std::isupper(static_cast<unsigned char>(b)); 
        });

        if (var_end != str.cend())
        {
            ++var_end;
        }

        if (std::isupper(static_cast<unsigned char>(*first)))
        {
            vars.insert(std::string(first, var_end));
        }

        first = var_end;
    }

    return std::vector<std::string>(vars.cbegin(), vars.cend());
}

Notice that we've cast char to unsigned char before the call to std::isupper (thanks to Deduplicator for explaining this to me). The reason is that std::isupper takes an argument of type int which must be in the range of unsigned char (or special value EOF, -1). Unfortunately, a plain char has either the range of signed char or unsigned char, so we perform a cast to confer to this common convention of character classification functions.

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  • \$\begingroup\$ Very nice. Right away I tested it and got the right output. After, I stepped through your code with pencil and paper until I got the same answers, to make sure I understood how it worked. Much appreciated. \$\endgroup\$ – Yosemite Mar 20 at 3:44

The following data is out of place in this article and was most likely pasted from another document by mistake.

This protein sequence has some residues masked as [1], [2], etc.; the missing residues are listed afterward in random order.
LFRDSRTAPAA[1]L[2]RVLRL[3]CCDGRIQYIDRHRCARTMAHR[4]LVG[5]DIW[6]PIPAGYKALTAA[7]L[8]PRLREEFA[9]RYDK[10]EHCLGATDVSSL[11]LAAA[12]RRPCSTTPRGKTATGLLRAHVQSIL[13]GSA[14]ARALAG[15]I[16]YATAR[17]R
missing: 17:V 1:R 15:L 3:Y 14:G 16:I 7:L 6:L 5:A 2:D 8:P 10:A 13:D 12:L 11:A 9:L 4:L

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  1. Take advantage of views, specifically C++17 std::string_view, to avoid needless allocations.

  2. Take advantage of the standard algorithms. They help writing clear, concise and fast code.

  3. Text is hard. So, do you really want uppercase ASCII letters, all single-byte (thus non-unicode) uppercase letters the current locale supports, or full unicode support? I will ignore the last option.

  4. Minimize the accessible context, and decouple as you can. extractVariables() can be a free function. Actually, extract a function for listing runs of any kind.

  5. auto is very useful to avoid error-prone repetition.

Applying that:

template <class T, class F>
auto listRuns(T s, F f) {
    std::vector<T> r;
    auto first = begin(s);
    while ((first = std::find_if(first, end(s), f) != end(s)) {
        auto last = std::find_if_not(first, end(s), f);
        r.emplace(first, last - first);
        first = last;
    }
    std::sort(begin(r), end(r));
    r.resize(end(r) - std::unique(begin(r), end(r)));
    return r;
}

auto extractVariables(std::string_view s) {
    return listRuns(s, [](unsigned char c){ return std::is_upper(c); });
    // Keep in mind the defined domain of std::is_upper()

    return listRuns(s, [](char c){ return c >= 'A' && c <= 'Z';});
    // Assumes ASCII and asks for uppercase letters
}

Something to ponder:

It might seem (or rarely actually be) advantageous to first insert into a std::set or std::unordered_set to filter out duplicates.
Unfortunately the added complexity and reduced locality of reference will almost always destroy any potential advantage, unless it leads to a very significant saving of memory. Every single dynamic allocation has (sometimes significant) overhead though.
So if you want to try it, measure.